Silence is Golden

This phrase means that it is better to say nothing than to speak. 

It was also a title of a song that was recorded by the American rock band the Four Seasons.

After reading Gretchen Rubin’s book, Life in Five Senses, I feel that silence also means tuning out all the “noise” that we are bombarded with every day.

In the workplace, it may seem impossible to be able to function in utter quiet but for many that is the only productive way to work. 

As much as some companies are making their employees come back to the office, I think they should think twice about making it a mandatory five-day-a-week, show-your-face mandate.

As for me, I need perfect solitude especially when I am writing a report or even this blog. 

When I was working for one of my employers, my boss told me I would have my own office but eventually when we moved to a new building I had to share a small office with an even smaller partition with a colleague.

My concentration suffered as did my productivity.

I even tried to come in early or stay late but she always seemed to be there.

Even her being so called “quiet” was not up to my standards.

It was always a relief when she was on a business trip or even better when she was sick for a few days!

As I am writing this now in my home office, I can hear birds chirp and the occasional vehicle driving down the road. 

This may not be total silence but it is far better than the tapping of a colleague’s keys on their laptop, people chatting, and the whir of the heating system or air conditioner.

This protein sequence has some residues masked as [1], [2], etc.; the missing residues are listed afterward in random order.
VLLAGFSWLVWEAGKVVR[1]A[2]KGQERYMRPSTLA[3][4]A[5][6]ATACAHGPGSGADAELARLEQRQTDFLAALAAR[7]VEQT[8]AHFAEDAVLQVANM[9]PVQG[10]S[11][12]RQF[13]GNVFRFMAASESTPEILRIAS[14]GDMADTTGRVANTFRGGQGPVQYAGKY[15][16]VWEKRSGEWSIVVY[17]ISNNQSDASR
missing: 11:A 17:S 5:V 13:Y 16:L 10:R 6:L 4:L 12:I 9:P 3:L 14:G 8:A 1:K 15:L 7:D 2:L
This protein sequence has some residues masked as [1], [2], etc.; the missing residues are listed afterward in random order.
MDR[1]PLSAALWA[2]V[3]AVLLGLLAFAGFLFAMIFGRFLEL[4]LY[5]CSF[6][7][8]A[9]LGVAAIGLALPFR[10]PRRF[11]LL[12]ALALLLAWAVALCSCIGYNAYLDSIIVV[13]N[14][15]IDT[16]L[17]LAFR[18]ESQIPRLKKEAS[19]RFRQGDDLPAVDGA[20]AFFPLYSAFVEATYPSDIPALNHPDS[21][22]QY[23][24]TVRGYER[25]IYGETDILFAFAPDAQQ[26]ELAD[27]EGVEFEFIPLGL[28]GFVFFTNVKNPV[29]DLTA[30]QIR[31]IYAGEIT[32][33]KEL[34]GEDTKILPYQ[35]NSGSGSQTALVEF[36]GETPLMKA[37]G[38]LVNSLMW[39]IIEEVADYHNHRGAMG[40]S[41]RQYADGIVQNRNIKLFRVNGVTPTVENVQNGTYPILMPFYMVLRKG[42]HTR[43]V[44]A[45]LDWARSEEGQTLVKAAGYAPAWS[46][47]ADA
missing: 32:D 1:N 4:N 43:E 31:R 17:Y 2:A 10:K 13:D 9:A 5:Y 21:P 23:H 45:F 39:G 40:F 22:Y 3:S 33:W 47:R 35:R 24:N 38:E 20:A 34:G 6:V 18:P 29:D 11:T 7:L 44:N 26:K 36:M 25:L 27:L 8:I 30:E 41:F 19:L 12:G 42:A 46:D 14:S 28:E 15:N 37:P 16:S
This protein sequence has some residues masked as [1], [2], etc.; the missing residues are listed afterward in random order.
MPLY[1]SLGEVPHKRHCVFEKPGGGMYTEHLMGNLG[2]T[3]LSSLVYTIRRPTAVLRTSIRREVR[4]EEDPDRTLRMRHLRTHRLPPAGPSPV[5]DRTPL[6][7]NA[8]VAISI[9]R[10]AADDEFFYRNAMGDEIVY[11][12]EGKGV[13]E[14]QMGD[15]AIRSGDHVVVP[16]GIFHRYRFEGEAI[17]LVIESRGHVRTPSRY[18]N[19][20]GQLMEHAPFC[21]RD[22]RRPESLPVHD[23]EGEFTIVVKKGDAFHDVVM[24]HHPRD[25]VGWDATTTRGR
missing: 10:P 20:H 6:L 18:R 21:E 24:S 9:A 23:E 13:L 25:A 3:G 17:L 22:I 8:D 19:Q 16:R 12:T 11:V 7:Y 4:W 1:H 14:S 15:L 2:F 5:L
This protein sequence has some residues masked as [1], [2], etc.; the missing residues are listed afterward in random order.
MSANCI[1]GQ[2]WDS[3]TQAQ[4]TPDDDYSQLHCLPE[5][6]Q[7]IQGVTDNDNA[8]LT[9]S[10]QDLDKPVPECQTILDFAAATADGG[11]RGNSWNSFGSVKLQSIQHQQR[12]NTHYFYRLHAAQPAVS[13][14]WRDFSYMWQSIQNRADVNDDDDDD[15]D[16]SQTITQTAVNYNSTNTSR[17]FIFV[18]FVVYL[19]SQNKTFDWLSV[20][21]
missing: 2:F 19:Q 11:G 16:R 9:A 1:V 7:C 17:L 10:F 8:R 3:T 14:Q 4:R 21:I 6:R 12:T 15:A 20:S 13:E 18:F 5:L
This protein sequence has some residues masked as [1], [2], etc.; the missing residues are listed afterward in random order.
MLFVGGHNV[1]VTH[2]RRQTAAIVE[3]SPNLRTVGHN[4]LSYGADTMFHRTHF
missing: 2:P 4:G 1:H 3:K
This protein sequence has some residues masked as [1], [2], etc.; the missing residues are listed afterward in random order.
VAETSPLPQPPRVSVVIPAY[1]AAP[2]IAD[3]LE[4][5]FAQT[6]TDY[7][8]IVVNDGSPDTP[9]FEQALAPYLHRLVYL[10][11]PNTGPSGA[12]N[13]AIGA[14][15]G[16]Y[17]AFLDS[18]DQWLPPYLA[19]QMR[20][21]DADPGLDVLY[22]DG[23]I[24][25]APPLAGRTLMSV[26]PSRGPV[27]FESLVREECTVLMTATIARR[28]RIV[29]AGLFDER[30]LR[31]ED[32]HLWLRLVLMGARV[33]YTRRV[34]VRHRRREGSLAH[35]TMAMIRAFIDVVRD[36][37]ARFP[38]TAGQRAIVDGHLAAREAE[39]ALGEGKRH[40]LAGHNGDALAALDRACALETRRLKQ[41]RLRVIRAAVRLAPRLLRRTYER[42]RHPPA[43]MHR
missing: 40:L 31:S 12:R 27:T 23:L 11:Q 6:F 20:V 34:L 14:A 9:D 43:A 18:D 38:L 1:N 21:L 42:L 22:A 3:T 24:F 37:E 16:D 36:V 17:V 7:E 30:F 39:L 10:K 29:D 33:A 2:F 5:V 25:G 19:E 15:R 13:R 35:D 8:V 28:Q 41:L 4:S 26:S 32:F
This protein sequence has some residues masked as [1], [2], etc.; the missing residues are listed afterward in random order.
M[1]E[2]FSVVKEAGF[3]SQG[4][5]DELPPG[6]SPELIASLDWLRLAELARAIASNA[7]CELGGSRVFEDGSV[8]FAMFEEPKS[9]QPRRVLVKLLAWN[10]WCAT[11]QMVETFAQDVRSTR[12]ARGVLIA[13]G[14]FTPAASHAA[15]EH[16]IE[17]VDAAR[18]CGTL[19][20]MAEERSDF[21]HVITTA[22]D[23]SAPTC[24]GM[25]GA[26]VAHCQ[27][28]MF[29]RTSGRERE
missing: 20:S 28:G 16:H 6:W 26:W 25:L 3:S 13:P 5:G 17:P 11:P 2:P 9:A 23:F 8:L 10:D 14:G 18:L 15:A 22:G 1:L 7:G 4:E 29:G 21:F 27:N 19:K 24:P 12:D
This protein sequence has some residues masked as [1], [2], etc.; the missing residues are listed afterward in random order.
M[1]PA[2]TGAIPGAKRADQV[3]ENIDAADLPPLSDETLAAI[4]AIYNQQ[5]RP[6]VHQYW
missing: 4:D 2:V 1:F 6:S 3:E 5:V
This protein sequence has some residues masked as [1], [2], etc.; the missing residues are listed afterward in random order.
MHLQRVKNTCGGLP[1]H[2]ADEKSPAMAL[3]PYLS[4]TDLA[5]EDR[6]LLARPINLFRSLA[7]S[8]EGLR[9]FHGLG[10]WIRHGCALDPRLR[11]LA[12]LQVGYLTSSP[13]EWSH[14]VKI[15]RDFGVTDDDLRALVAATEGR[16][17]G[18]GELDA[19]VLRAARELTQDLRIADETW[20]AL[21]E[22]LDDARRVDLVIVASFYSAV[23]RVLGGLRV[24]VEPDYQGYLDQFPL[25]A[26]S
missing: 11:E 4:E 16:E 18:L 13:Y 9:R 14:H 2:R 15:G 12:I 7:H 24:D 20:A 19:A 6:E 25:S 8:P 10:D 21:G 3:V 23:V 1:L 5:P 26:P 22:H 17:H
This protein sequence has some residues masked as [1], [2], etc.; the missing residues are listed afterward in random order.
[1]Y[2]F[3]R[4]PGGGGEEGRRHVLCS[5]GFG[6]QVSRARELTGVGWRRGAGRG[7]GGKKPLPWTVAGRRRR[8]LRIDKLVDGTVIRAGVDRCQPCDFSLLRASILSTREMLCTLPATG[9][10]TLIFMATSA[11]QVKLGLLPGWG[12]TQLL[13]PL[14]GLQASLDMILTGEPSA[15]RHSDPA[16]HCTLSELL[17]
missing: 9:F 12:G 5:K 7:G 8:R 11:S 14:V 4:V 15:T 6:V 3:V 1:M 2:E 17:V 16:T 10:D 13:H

I am sure many leaders don’t give much thought to any of this unless it affects their performance but isn’t about time we focus on this? 

I know when I can’t concentrate, I get easily stressed out and I may even get snippy (this may be hard for some of you readers to believe, but it is true).

Instead, companies are trying to maximize their workspaces by squeezing more cubicles into an area or using my least favorite option, the open office floor plan.

I realize there are conference rooms but most of my corporate clients only have one or two of them and they are mostly used for trainings or large-scale meetings.

It would be prudent for corporate leaders to consider a handful of “quiet” rooms not for relaxation purposes but to be used for writing, analyzing data, or “thinking”.

These rooms would have minimal office equipment and furniture so as not to distract the user and could be booked ahead of time.

To do this, it may be true that an executive’s office suite must be cut in half but take one for the team and give up some space in the name of silence and happier and more productive employees!